Offline magic

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Re: Say a weekend project idea, something nice to build
« Reply #56 on: May 27, 2024, 04:39:19 pm »
I have this simulation file dating back to 2022. I don't remember where I got the idea from, but I could swear that it was mentioned, suggested or alluded to by some IC designer, probably from National or Linear. It's supposed to be an effective way of improving differential pair linearity without paying the voltage noise penalty of degeneration resistors - SPICE says that voltage noise is the same as in an ordinary differential pair biased for the same transconductance. However, for the values shown below it takes 50% more bias current to reach the transconductance of a symmetric pair, hence current noise is 22% or 1.5dB higher.

The reason it works can be seen on the plot below. X axis is differential input voltage, green is differential output current, blue is differential transconductance. One symmetric pair has a narrow peak of transconductance near zero differential input voltage. Asymmetry shifts the peak away from zero, and two such peaks on opposite sides happily happen to create a wide band of almost flat transconductance around zero. The shallow valley in the center disappears when the ratio (N) is reduced to 3.73.

I'm sure there is lots of opportunity to tweak this further, with emitter resistors and even more paralleled pairs. The maths of it doesn't look trivial.
 

Online mawyatt

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Re: Say a weekend project idea, something nice to build
« Reply #57 on: May 27, 2024, 07:00:51 pm »
See post starting with #33, we were using this and the Doublet you've shown back in 80~90s, don't know where the ideas originated, but certainly was before us.

The Triplett as we've shown has the better overall linearity than the Doublet for a given input, especially 3rd order (as shown by RoGeorge), which was critical in many of our designs and why we using it more often.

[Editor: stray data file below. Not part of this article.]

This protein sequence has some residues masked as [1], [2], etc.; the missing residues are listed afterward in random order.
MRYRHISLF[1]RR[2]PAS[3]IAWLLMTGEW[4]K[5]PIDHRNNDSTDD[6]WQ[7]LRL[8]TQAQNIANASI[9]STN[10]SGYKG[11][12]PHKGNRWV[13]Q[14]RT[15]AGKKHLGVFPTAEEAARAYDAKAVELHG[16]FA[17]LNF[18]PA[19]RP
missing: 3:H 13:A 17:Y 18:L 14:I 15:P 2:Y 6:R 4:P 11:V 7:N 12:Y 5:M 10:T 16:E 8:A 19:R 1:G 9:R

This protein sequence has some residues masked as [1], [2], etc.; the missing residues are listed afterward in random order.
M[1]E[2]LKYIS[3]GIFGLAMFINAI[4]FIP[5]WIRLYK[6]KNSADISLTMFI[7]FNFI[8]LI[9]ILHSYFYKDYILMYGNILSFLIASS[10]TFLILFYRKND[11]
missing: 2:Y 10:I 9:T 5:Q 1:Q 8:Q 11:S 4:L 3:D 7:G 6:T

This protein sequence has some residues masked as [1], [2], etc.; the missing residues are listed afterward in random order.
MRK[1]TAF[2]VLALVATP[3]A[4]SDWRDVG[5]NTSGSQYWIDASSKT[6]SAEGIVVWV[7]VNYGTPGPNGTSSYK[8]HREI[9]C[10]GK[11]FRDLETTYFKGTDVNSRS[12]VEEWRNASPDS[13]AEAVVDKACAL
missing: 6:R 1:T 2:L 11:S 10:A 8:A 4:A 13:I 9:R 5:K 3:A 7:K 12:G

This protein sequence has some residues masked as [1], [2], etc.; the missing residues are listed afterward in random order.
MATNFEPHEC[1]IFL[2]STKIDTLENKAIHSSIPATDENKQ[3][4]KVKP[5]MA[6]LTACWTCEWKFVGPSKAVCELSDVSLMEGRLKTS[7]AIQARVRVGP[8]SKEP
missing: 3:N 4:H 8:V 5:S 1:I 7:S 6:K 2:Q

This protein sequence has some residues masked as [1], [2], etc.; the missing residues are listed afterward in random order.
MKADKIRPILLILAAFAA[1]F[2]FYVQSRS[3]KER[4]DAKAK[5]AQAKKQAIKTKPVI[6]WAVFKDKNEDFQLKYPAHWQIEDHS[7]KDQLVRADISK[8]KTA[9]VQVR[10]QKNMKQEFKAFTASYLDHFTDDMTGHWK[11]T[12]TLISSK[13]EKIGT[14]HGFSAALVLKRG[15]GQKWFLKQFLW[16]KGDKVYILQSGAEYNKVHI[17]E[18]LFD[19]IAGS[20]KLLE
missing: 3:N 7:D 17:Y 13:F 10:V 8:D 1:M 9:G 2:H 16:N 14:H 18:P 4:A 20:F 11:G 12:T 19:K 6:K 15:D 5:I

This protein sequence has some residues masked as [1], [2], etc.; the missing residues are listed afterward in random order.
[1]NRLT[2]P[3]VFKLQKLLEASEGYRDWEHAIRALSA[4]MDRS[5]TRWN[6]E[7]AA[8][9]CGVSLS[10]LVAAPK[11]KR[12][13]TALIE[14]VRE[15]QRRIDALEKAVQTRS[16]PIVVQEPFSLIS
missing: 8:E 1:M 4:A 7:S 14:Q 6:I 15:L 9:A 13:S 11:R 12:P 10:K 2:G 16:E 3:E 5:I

The noise is the main advantage over the unbalanced emitter resistors in either the Doublet or Triplett, however at the chip level we could also get better matching with transistors than resistors, altho the Doublet offered a convenient George Erdi Cross-Couple Quad arrangement and ended up with better overall balance as could be "seen" with differential offset.

Intuitively one can visualize how the Triplett allows pushing the two unbalanced pairs further outwards wrt to differential center zero and "filling in" the middle dip of the Doublet with the 3rd balanced pair, and thus achieving better linearity within a given input span, or a wider overall span wrt to a given linearity.

Anyway, fun circuits for folks to play around with :-+

Best,
« Last Edit: May 27, 2024, 07:58:16 pm by mawyatt »
Curiosity killed the cat, also depleted my wallet!
~Wyatt Labs by Mike~
 

Online mawyatt

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Re: Say a weekend project idea, something nice to build
« Reply #58 on: May 27, 2024, 07:32:06 pm »
Here's an interesting couple pages from an old notebook a couple decades ago. This is a Cherry-Hooper much simplified analysis we did to show a customer how an high dynamic range amplifier implemented in 400GHz SiGe BiCMOS achieved it's results.

These are based on "split in half" for a more simplified following, but implemented fully differential chip design. Note the implementation of "AGC" which modulated the Cherry-Hooper dual bias currents. The AGC input signal was derived from another circuit we'll try and find later.

Best,
« Last Edit: May 27, 2024, 07:36:24 pm by mawyatt »
Curiosity killed the cat, also depleted my wallet!
~Wyatt Labs by Mike~
 
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Offline RoGeorgeTopic starter

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Re: Say a weekend project idea, something nice to build
« Reply #59 on: May 29, 2024, 09:15:04 am »
https://www.edn.com/design-ideas-pdf-collections-2001-2009/

Found another one that straightens the transfer function:

Diode compensates distortion in amplifier stage
S Chekcheyev, Pridnestrovye State University, Moldova
https://archive.org/details/edn-design-ideas-2008/EDN_Design_Ideas_2004_/page/n106/mode/1up



Fun trick with the diode and those cross-connected capacitors.  C3 makes the D+ of the diode to be tied to GND in AC, and together with C2, they make the diode to appear "in reverse" at AC.  8)

The switch is there only to step the simulation between the circuit with diode, and without (shorted diode).  When simulated, without vs with diode, the distortions went from 7% to 0.4%.
« Last Edit: May 29, 2024, 09:25:38 am by RoGeorge »
 

Offline magic

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Re: Say a weekend project idea, something nice to build
« Reply #60 on: May 29, 2024, 09:27:19 am »
D1 should probably be another BC547C and the whole thing seems equivalent to a differential pair - emitters connected together, D1 base AC grounded.